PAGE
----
The Story Behind Steven McRae's Crazy Workouts
When you spend as much time on the road as The Royal Ballet’s Steven McRae, getting access to a proper gym can be a hassle. To stay fit, the Australian-born principal turns to calisthenics—the old-school art of developing aerobic ability and strength with little to no equipment.
“It’s basically just using your own body weight,” McRae explains. “In terms of partnering, I’m not going to dance with a ballerina who is bigger than me, so if I can sustain my own body weight, then in my head I should be fine.”
Today, McRae shares videos of his workouts on social media (where he has approximately 150,000 Instagram followers). They are often shot in his dressing room, with a chair as the only prop while he does développés from an arched handstand, for instance—a feat of upper-body strength and flexibility.
“I think people are genuinely intrigued and interested in what we do: I get lovely comments offering suggestions to alter the exercise.”
He tailors exercises like planks and handstands to his needs, mixing calisthenics with Pilates and stretching. His regimen developed from a mix of cross-training with The Royal Ballet’s team of sports scientists and outside inspiration.
“Growing up I used to just stretch before class, and I found that I wasn’t particularly warm,” he says. “Now I do much more of a mini workout as a warm-up.”
McRae first learned about calisthenics on Instagram, and started incorporating bits and pieces into his routine. “I look at what other athletes are doing. My father did drag racing, and I think you can learn something from everyone.”
McRae performing Connectome, photo by Bill Cooper, courtesy Royal Opera House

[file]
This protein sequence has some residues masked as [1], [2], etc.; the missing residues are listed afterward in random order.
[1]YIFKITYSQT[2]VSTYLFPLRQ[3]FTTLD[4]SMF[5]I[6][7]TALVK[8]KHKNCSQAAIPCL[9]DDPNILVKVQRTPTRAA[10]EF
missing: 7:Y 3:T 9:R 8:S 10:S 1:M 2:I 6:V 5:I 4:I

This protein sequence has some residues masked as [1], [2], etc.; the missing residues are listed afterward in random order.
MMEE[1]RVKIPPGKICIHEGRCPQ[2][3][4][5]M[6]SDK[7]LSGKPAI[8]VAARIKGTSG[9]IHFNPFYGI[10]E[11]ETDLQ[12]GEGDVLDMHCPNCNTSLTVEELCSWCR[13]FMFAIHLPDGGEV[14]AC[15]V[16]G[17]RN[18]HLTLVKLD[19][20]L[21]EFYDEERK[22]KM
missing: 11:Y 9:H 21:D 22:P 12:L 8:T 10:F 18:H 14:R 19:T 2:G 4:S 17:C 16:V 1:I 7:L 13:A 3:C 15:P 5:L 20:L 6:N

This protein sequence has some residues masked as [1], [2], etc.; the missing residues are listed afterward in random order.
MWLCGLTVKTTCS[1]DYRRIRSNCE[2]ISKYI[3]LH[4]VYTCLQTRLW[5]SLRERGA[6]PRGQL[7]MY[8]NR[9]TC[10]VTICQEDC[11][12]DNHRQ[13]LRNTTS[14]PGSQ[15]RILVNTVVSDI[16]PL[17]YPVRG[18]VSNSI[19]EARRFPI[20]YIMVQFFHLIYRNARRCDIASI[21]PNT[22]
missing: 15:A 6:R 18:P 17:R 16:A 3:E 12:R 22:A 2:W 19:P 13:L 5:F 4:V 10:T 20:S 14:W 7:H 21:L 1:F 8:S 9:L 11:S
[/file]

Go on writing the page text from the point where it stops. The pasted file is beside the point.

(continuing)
This training philosophy allows McRae to travel light, with a Thera-Band and a roller as his only must-have items. Proper fuel is essential, however, especially when sleep is scarce: He has two young children with his wife, Royal Ballet soloist Elizabeth Harrod.
“Somehow your days expand and you manage to fit everything in. My daughter Audrey is forever asking me to throw her around in the air, so I can do a quick 10-minute workout simply by doing that!”
Try It: Upward Dog Pike
McRae loves this quick calisthenics exercise because it requires no equipment, and opens up the spine while strengthening the upper body and the glutes.
- Start in yoga’s upward dog position, with your pelvis just off the floor, in line with your hands. Hold your body weight off the ground, toes pointed.
- Press your hips up into a piked position to form a triangle shape, with your head down, shoulders over your wrists, toes pointed and your hips at the highest point.
- Leading with the head, ripple down through a push-up to return to upward dog.
- Perform two sets of eight reps, with a rest in between.